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Ann Hum Biol. 2019 Jul 15:1-10. doi: 10.1080/03014460.2019.1638967. [Epub ahead of print]

Metabolic trajectories across early adolescence: differences by sex, weight, pubertal status and race/ethnicity.

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a Department of Epidemiology , Colorado School of Public Health, Anschutz Medical Center , Aurora , CO , USA.
b Department of Nutritional Sciences, School of Public Health , University of Michigan , Ann Arbor , MI , USA.
c Division of Chronic Disease Research Across the Lifecourse, Department of Population Medicine , Harvard Medical School and Harvard Pilgrim Health Care Institute , Boston , MA , USA.
d Department of Nutrition , Harvard T.H. Chan School of Public Health , Boston , MA , USA.
e Department of Epidemiology , Harvard T.H. Chan School of Public Health , Boston , MA , USA.


Background: Biomarkers of cardiovascular and metabolic risk track from adolescence into adulthood, therefore characterising the direction and magnitude of these changes is an important first step to identifying health trajectories that presage future disease risk. Aim: To characterise changes in metabolic biomarkers across early adolescence in a multi-ethnic cohort. Subjects and methods: Among 891 participants in Project Viva we estimated changes in insulin resistance (HOMA-IR), adipokines, lipids, and SBP between ages 6-10 years and 11-16 years. Next, we used multivariable linear regression to examine associations of sex, baseline overweight/obesity, baseline pubertal status and race/ethnicity with change in the biomarkers during follow-up. Results: Boys exhibited a larger decrement in adiponectin (-0.66 [95% CI = -1.14, -0.18)] ng/mL) and a greater increase in SBP (3.20 [2.10, 4.30] mmHg) than girls. Overweight/obese participants experienced larger increases in HOMA-IR, leptin, and triglycerides; and a steeper decrement in HDL. Pubertal youth showed larger decrements in total and LDL cholesterol than their pre-pubertal counterparts. In comparison to White participants, Black youth experienced a larger magnitude of increase in HOMA-IR, and Hispanic youth exhibited larger decrements in adiponectin and HDL. Conclusions: Change in metabolic biomarkers across early adolescence differed by sex, weight status, pubertal status and race/ethnicity. Some of the metabolic changes may reflect normal physiological changes of puberty, while others may presage future disease risk. Future studies are warranted to link metabolic changes during adolescence to long-term health.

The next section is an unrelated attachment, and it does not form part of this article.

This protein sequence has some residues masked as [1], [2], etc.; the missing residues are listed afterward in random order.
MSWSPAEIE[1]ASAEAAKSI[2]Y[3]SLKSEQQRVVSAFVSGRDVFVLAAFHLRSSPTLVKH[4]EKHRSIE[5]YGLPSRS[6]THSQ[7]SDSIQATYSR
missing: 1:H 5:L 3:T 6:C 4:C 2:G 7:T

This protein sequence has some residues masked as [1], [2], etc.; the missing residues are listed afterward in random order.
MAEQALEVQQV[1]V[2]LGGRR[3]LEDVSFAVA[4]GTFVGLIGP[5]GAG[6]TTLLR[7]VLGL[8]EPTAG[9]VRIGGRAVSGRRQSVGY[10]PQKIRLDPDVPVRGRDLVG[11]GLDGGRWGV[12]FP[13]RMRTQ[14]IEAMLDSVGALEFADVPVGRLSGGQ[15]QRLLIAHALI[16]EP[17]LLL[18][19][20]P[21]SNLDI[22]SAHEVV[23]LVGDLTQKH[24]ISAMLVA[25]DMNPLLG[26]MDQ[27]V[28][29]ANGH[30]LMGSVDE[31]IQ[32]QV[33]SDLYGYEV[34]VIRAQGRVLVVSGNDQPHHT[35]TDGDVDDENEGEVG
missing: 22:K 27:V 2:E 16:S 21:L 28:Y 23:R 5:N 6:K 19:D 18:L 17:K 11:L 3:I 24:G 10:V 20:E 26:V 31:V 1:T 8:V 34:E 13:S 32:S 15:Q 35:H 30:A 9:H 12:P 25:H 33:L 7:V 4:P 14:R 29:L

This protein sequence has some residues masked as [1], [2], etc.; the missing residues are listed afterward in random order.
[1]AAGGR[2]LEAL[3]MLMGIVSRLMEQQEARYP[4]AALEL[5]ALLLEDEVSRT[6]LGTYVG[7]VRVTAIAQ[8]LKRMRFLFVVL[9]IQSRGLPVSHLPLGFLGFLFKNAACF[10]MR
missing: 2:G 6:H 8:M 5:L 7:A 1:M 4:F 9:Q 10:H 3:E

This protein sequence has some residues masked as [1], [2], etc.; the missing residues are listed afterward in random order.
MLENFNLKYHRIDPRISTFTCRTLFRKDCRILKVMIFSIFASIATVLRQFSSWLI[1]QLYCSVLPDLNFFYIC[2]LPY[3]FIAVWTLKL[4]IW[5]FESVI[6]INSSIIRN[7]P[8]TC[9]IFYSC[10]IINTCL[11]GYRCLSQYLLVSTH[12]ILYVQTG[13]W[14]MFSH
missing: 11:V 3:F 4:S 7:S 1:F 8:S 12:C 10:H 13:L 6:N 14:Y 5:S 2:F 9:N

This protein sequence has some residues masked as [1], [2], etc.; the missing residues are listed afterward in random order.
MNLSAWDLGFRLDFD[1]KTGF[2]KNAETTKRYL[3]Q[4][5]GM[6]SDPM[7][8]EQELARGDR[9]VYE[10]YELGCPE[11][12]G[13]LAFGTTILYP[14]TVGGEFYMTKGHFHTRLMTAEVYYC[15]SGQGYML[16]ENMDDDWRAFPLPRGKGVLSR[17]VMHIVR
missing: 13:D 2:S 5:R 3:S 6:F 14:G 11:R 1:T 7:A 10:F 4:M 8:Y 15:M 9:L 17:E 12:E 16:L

Puberty; adiponectin; adolescence; inflammation; insulin; insulin resistance; obesity; triglycerides

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